High throughput, resiliency, scalability and speed—are you searching for a way to leverage microservice integration to handle all the event-driven communications in your growing architecture landscape
Search no further.
This series of articles guides you through the world of integration using microservice architecture and specifically explores the world of Event Driven Architecture (EDA). It’s a central story to organizations moving forward into the digital world and is worth exploring as part of your strategy for continued success.
The first article was introducing how EDA might be the right choice for your microservice integration solutions, with a more detailed examination of when you might not need EDA at all. The second article pivoted back to exploring use cases aligning to EDA solutions and presenting real world examples. This last article looks at the open technologies that can help you to implement an EDA architecture.
An open architecture
The ideal use of EDA as an integration architecture has its foundations in solid business advantages. It’s providing you with the ability to react to the continuously changing markets you operate in at near real-time. Data communications having been reduced to must milliseconds gives you abilities to make informed decisions based on up to date information across your enterprise systems. With systems now delivering on big data scalability with an EDA architecture, you’re able to ensure reliable communications with operational integrity ensuring even less downtime.
So how does this look in an open EDA architecture?
In this case the focus of open is leveraging open technologies for a flexible EDA architecture. Using open technologies allows for selection of best practices, most effective, standards aligned, and widely recognised solution pieces for your architecture.
One of the core technologies currently being leveraged for open EDA architectures is Apache Kafka, which delivers the integration layer for building real-time data streams to capture your events. Not only can you develop streaming applications, but it’s also providing the infrastructure to enable your development teams to create scalable stream processing applications. It’s powerful capability to store streaming data safely in a fault-tolerant environment completes the requirements met for most organizations today implementing an EDA architecture.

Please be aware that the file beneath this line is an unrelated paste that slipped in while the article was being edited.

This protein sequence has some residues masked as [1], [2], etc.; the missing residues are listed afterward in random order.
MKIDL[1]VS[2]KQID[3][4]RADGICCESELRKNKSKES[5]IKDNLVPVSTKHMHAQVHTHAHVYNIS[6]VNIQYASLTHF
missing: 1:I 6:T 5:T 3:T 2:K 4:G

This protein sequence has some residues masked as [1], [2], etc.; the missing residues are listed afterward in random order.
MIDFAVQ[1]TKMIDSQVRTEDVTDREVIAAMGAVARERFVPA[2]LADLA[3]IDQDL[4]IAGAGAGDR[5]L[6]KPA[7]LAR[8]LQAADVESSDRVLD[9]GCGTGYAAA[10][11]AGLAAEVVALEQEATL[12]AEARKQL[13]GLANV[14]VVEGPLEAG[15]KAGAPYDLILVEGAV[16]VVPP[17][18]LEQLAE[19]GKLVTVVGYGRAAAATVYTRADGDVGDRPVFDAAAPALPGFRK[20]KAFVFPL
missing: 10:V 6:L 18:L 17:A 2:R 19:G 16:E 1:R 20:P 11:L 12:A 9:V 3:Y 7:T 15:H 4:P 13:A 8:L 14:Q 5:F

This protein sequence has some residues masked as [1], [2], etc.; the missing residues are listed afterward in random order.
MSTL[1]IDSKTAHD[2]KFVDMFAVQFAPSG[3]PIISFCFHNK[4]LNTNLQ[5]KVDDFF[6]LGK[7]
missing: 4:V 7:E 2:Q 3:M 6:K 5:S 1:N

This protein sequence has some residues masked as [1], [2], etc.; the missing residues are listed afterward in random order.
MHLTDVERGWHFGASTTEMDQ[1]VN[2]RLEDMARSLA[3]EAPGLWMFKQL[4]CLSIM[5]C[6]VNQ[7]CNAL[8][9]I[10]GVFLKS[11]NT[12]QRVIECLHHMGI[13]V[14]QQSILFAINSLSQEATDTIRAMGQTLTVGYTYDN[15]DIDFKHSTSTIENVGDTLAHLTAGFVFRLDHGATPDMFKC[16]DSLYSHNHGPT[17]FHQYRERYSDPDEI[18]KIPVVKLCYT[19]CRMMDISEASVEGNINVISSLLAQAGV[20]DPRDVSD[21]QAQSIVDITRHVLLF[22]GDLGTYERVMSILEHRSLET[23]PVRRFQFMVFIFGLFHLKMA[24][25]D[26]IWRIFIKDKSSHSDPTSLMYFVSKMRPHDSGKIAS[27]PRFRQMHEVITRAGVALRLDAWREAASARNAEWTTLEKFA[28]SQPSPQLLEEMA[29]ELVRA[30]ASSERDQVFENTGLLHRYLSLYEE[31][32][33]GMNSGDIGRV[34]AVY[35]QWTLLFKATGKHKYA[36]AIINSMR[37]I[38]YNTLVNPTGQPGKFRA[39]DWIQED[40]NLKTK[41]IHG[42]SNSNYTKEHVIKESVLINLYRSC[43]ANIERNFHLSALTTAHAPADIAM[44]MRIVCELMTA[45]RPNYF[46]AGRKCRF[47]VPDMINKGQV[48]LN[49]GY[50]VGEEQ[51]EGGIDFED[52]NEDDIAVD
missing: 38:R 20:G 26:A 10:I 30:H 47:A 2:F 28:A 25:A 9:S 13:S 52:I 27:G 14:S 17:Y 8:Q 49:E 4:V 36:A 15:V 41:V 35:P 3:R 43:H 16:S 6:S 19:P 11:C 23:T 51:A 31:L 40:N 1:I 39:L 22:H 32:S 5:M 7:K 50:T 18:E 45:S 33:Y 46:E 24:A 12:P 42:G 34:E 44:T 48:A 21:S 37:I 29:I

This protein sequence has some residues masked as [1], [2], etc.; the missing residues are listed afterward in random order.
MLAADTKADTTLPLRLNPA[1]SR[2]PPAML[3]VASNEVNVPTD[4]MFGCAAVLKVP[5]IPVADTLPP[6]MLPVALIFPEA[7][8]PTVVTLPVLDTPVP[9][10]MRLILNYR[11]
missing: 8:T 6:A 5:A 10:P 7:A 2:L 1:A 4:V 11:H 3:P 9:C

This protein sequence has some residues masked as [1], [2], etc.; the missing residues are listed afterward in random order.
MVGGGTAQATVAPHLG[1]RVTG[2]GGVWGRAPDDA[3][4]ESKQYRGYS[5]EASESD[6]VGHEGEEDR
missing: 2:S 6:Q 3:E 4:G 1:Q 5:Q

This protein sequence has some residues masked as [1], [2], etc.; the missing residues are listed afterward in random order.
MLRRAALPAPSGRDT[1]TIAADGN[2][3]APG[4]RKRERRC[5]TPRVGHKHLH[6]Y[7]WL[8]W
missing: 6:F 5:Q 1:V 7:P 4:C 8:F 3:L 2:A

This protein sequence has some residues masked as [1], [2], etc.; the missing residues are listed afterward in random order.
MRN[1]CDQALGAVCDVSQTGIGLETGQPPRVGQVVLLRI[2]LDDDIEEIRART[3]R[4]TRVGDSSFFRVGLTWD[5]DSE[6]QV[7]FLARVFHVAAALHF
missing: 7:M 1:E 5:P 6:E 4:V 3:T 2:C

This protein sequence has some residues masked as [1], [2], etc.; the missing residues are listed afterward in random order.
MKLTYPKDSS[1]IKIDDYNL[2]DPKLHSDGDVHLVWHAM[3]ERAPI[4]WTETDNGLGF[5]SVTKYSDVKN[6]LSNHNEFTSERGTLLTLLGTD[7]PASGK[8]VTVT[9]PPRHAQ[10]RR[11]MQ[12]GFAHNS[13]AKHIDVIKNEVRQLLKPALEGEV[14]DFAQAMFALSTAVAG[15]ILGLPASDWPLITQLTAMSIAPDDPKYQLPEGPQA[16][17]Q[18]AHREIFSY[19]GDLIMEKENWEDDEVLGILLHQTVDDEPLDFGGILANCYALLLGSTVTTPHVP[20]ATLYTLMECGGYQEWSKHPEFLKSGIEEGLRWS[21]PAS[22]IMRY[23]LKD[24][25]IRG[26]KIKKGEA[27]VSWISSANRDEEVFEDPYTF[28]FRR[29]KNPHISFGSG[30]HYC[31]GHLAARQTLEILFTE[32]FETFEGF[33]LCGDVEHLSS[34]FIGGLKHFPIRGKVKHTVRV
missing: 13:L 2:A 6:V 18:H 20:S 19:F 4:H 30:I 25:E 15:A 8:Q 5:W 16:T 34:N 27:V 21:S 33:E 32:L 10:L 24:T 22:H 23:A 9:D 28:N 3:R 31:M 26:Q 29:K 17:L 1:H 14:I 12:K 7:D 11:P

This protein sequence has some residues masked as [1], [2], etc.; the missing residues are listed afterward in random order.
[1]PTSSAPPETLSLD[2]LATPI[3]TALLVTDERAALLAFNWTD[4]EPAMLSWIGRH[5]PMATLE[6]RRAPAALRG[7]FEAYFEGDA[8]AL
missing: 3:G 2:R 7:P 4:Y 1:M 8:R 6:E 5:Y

When looking to modern cloud-native development and deployments, containers remain an essential component of any architecture. Combining Kafka with a container platform is essential to help with scalability, microservices, automation, and operations needs across fully automated cloud-native deployments into production.
While there are many views on how to design an EDA architecture, for now there are such different views and many of the decisions you need to make rely on existing architectural limitations. Maybe you have to deal with existing components that prevent full open EDA architecture adoption, but nothing prevents a hybrid path on the way to eventual open EDA architecture.
In this case, it might be interesting to look closer at integration across all your channels when engaging your customers such as discussed in the omnichannel architecture blueprint series. Another interesting aspect of any modern EDA architecture is examined in the cloud-native development blueprint series.
What’s out there for you?
This article completes this series and hopefully helps you with positioning and understanding how important EDA is and how it could play a role in your solution architectures.
If you’re interested in exploring EDA solutions using open source technologies, then take a look at getting started with event-driven architecture using Apache Kafka or this free e-book on designing event-driven applications.
Published on Java Code Geeks with permission by Eric Schabell, partner at our JCG program. See the original article here: Demystifying the Event Driven Architecture – An open solution (part 3)
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